Alex Salmond has called for a posthumous pardon for a group of 18th century radicals he hailed as “founders of democracy in Scotland”.
Thomas Muir and his fellow radicals were tried for sedition in 1793 and 1794, but the ex-first minister last night insisted the charges were “trumped up.”
He was making the inaugural Thomas Muir lecture at St Mary’s Cathedral in Edinburgh last night.
“The exploits of Muir, a pioneer of democratic political reform and Scottish independence, are recognised in the monument at Old Calton Cemetery,” he said.
“However, the trumped up charge by the notorious Lord Braxfield of ‘unconscious sedition’ still stands against the names of Muir, Palmer, Skirving, Margarot and Gerrald. It is time to set the record straight”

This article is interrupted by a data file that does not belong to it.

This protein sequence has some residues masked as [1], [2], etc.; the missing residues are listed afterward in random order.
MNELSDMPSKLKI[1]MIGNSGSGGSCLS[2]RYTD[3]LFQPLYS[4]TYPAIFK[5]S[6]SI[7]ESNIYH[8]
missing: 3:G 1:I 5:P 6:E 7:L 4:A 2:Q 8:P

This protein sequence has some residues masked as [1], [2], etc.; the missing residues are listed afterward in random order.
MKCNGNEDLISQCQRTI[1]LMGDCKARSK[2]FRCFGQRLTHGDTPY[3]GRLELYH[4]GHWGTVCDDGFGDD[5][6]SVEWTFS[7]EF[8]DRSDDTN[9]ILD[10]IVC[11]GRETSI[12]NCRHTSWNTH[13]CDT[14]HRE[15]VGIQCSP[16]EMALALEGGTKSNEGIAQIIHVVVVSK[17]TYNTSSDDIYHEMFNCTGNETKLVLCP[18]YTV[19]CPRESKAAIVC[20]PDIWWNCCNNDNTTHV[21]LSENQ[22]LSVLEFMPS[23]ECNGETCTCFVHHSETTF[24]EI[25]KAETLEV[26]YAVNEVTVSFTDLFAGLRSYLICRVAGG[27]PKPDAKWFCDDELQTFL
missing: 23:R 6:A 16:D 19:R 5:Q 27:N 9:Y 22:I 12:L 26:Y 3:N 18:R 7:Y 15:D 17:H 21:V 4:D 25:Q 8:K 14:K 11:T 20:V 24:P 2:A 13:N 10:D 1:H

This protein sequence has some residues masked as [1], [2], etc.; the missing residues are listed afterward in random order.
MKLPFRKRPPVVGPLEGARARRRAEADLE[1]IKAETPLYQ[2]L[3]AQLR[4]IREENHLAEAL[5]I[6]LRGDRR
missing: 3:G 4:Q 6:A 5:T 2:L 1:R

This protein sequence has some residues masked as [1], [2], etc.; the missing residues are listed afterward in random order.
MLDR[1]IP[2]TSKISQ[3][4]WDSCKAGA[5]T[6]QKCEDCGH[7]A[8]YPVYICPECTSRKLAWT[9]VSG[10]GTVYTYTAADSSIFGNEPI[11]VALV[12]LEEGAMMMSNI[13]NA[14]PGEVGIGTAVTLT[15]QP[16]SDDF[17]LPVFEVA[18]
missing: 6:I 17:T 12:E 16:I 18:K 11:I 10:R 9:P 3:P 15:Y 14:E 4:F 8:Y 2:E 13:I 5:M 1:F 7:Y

The 250th anniversary of Muir’s birth is an opportunity to re-examine the historical record, Mr Salmond added. The ex-SNP leader said the writings of Robert Burns also show “clearest possible reference” to Muir’s trial and inspiration the Bard drew from the Friends of the People movement.
Mr Salmond added: “In his speech before the Court of Judiciary, Muir said: ‘Gentlemen, from infancy to this moment I have devoted myself to the cause of the people. It is a good cause – it shall ultimately prevail – it shall finally triumph’.
“His friend William Skirving said from the dock: ‘I know that what has been done these two days will be rejudged’.
“We have the ability to do this in Scotland and we should do it now to reclaim the position of these founders of democracy in Scotland.”